“Learning is enhanced by challenge and inhibited by threat.”
-Caine, R.N., Caine, G. (October 1990). “Understanding a Brain Based Approach to Learning and Teaching.” Educational Leadership 48, 2, 66-70.
Ever taken a walk in your neighborhood and had a Doberman race to the fence, barking and snapping, making your brain freeze and scaring you half to death? From that moment on, your heart may race every time you walk past that fence—even if Fido no longer lives there!
Dobermans give us tunnel vision, cause our breathing to rapidly speed up, and pump adrenaline to our large muscles. They light up the emotional areas of our brains and close down the thinking area. Our brains go into fight-or-flight mode to protect us. Likewise, your child experiences this each time he feels failure or shame. If your child has a lot of difficulty learning, his brain sends out adrenaline which shuts down his ability to think and learn.
Let’s look at two styles of coaching: “Doberman” and “Puppy”
Scolds or nags the child to read or do homework
Assumes the child is “lazy”
Chooses a too big chunk of material to teach
Thinks or says, “You should know this by now!”
Expects the child to practice by himself
The Doberman approach is common—and highly ineffective. It doesn’t take long for the child to develop avoidance behaviors: stalling, pouting, getting off-task when faced with reading practice or doing homework.
Models and shows new information
Teaches and reteaches little chunks of new information as many times as her child needs
Checks the child’s skill level for automaticity on key material before adding new concepts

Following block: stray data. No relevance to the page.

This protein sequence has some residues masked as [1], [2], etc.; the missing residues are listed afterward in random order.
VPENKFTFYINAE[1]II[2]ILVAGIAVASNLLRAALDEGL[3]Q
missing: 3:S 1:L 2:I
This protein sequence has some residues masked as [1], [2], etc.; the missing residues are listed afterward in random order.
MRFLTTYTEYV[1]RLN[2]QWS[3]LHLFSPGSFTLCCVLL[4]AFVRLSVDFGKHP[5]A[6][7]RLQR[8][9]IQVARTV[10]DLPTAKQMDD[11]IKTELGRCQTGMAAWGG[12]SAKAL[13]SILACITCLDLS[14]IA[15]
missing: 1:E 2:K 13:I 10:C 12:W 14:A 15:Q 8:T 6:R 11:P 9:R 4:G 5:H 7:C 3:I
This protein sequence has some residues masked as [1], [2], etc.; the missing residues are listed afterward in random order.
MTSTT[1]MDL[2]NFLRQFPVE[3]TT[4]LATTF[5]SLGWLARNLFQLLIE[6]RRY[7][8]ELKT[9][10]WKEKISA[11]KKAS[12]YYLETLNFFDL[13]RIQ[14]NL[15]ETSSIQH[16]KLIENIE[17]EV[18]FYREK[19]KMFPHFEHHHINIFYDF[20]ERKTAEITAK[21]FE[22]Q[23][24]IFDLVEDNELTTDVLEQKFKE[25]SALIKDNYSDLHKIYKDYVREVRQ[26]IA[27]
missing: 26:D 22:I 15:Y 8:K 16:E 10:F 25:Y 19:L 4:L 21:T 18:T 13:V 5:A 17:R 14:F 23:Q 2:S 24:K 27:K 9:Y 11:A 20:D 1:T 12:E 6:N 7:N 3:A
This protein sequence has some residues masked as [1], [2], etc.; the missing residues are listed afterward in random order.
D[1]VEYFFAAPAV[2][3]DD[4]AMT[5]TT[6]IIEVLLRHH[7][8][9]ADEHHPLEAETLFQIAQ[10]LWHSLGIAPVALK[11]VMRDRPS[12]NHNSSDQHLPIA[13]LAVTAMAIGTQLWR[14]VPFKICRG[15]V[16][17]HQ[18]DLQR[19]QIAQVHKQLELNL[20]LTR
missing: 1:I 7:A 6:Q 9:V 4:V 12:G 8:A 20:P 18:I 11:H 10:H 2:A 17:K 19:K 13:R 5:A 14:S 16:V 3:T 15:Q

Finds ways to make the new information relevant to the child’s life
Keeps practice sessions short, fun and frequent
A Puppy Coach knows that a child is offering his “best” at that moment, based on his brain glitches and strengths. She takes responsibility for helping her child learn—by giving the child what his brain needs—lots of modeling and practice broken down into small chunks so his brain can learn key information to automaticity.
Why be a Puppy Coach? It’s brain efficient, it’s research-based, and it works! Everyone likes a puppy; it’s approachable, soft, playful and happy to see you. Puppies don’t shut brains down—they engage people making them giggle and smile.
Truth is, we are all guilty of being “Dobermanish” at times. The question is are we ready to acknowledge it and move back to our true heart, the Puppy Coach?
“It’s not rocket science.”
I say that one line more than any other. Over and over again, I remind moms that helping their children to learn, whether it’s reading, math or anything else, isn’t that complicated. As the expert on your child, you already have most of what you need. You don’t need a bunch of pretty letters after your name to help change the course of your chid’s life. What you need is time and a little information on what recent brain research tells us about learning.
Hence, the purpose of this blog: to give you some easy techniques that can rapidly build your child’s brain so he can learn. A mom who is willing to coach her child through these formative learning years says, “I believe you’ve been doing your best,” “You are wonderfully made,” and “I give you my time because you are valuable and I believe you can learn.”
So, the goal of this blog is 3 fold:
- To encourage you to take back your right as a mom to be the expert on your child.
- To teach you how to use some simple, research-based brain techniques.
- To help you equip your child so he can learn while building an even stronger relationship with him.
Shall we get started?
(The majority of my readers are moms so, even though I have some dads and grandparents in the mix, I’ll usally refer to moms to avoid complexity, bad grammar and redundancy.)